are prevalent in both children and adolescents
, with combinations of antidepressants and psychotherapies generally used in routine clinical practice. However, available evidence on the comparative efficacy and safety of these interventions is inconclusive.
A team, led by Xinyu Zhou, PhD, Department of Psychiatry, The First Affiliated Hospital of Chongqing Medical University, compared and ranked all the available treatment interventions for the acute treatment of depressive disorders in children and adolescents.
The investigators conducted a systematic review and network meta-analysis of available literature for published and unpublished randomized controlled trials, including placebo-controlled and health-to-head trials of 16 antidepressants, 7 psychotherapies, and 5 combination treatments used for the acute treatment of children and adolescents with depressive disorder.
They also excluded trials recruiting patients with treatment-resistant depression, bipolar disorder, psychotic depression, treatment duration of less than 4 weeks, or an overall sample size of fewer than 10 patients.
The investigators sought primary outcomes of the change in depressive symptoms and treatment discontinuation due to any cause. The team also estimated summary standardized mean differences (SMD) or odds ratios (OR) with credible intervals (CrI) using network meta-analysis with random effects.
Overall, the analysis included 71 trials involving 9510 participants, the majority of which with moderate to severe depressive disorders.
The investigators found fluoxetine combined with cognitive behavioral therapy was more effective than only CBT (–0.78; 95% CrI, −1·55 to −0·01) and psychodynamic therapy (–1.14; 95% CrI, −2.20 to −0.08).
However, the combination therapy was not more effective than fluoxetine along (-0.22; 95% CrI, -0.86-0.42). In addition, no pharmacotherapy alone was more effective than any psychotherapy administered alone.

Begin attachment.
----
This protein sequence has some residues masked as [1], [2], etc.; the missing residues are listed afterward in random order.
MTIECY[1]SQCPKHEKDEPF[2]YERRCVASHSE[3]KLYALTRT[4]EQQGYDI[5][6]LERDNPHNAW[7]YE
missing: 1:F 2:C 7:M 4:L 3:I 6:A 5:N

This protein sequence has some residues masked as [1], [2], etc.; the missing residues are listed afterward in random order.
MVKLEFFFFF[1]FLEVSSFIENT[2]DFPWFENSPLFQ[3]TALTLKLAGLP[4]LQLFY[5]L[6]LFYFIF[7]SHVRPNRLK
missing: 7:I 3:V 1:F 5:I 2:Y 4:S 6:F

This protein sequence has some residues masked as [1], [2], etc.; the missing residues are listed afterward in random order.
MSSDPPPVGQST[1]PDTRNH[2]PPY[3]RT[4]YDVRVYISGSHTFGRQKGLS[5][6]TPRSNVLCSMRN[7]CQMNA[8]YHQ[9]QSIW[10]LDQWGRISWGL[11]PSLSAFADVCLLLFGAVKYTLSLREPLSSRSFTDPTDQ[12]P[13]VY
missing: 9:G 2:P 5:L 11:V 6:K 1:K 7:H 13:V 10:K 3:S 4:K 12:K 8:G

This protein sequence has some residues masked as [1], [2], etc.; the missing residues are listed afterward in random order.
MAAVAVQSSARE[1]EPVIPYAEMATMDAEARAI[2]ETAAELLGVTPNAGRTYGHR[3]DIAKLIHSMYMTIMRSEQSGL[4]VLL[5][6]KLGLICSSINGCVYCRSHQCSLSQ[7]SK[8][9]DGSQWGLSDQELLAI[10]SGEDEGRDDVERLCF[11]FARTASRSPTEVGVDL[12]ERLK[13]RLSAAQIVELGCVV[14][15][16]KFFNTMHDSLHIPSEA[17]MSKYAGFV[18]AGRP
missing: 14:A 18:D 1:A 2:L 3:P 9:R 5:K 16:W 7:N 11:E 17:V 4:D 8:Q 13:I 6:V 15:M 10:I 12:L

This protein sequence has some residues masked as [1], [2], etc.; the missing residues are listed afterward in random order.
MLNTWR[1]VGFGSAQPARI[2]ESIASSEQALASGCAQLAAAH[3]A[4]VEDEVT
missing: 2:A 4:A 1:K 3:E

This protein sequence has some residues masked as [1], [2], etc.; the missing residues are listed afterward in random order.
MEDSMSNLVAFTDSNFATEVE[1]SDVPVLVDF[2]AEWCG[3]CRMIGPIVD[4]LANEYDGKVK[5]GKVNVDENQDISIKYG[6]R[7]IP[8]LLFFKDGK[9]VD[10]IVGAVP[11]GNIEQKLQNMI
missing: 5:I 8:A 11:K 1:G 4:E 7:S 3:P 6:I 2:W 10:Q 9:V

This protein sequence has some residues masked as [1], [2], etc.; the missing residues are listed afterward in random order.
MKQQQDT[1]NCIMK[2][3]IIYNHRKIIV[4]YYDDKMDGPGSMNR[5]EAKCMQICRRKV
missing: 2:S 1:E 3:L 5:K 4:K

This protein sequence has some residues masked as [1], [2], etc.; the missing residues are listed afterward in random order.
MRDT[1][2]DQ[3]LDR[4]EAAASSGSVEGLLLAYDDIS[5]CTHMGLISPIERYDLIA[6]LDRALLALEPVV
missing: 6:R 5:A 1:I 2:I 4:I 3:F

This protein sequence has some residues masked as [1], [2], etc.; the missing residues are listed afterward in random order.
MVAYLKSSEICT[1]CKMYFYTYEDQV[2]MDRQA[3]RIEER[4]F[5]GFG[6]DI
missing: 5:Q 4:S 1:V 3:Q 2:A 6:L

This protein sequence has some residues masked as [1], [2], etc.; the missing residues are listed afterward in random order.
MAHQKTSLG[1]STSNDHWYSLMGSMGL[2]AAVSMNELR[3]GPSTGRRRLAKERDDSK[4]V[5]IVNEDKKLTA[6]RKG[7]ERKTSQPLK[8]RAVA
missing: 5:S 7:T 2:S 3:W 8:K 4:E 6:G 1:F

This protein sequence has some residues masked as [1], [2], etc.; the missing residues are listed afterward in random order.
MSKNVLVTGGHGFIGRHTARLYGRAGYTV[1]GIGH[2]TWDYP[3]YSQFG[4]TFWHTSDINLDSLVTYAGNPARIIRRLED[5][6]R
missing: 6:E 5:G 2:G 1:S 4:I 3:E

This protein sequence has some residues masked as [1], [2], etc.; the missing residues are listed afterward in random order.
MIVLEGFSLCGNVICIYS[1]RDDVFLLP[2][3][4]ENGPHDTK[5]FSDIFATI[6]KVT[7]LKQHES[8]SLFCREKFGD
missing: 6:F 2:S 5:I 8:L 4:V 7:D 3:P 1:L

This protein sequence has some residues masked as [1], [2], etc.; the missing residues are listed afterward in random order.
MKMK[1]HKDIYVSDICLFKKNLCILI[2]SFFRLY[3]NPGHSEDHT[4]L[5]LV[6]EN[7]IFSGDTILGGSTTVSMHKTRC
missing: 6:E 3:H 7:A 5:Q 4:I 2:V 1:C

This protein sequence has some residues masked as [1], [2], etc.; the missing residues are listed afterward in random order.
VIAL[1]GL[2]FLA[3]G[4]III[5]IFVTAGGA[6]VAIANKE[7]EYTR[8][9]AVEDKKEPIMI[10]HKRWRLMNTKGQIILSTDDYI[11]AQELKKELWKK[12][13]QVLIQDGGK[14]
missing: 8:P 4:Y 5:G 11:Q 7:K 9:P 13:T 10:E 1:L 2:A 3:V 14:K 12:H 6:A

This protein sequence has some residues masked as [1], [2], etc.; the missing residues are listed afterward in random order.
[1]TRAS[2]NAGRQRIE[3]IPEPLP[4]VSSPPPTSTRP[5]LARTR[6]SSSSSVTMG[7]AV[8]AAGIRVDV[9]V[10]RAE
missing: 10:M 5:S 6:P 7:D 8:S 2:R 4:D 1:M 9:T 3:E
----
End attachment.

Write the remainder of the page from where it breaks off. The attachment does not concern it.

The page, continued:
The team also identified only fluoxetine with CBT and fluoxetine alone were significantly more effective than pill placebo or psychological controls (SMDs ranged from −1.73 to −0.51) and only interpersonal therapy was more effective than all psychological controls (–1.37 to −0.66).
Nortriptyline (SMDs ranged from 1.04-2.22) and waiting list (SMDs ranged from 0.67-2.08) were less effective than the majority of active interventions.
The investigators also found nefazodone and fluoxetine were linked to fewer discontinuations than sertraline, imipramine, and desipramine (ORs ranged from 0.17-0.50) and imipramine was linked to more discontinuations than pill placebo, desvenlafaxine, fluoxetine with CBT, and vilazodone (2.51-5.06).
The majority of results were rated either “low” or “very low” in terms of confidence of evidence according to the Confidence in Network Meta-Analysis.
“Despite the scarcity of high-quality evidence, fluoxetine (alone or in combination with CBT) seems to be the best choice for the acute treatment of moderate-to-severe depressive disorder in children and adolescents,” the authors wrote. “However, the effects of these interventions might vary between individuals, so patients, carriers, and clinicians should carefully balance the risk-benefit profile of efficacy, acceptability, and suicide risk of all active interventions in young patients with depression on a case-by-case basis.”
The study, “Comparative efficacy and acceptability of antidepressants, psychotherapies, and their combination for acute treatment of children and adolescents with depressive disorder: a systematic review and network meta-analysis
,” was published online in The Lancet Psychiatry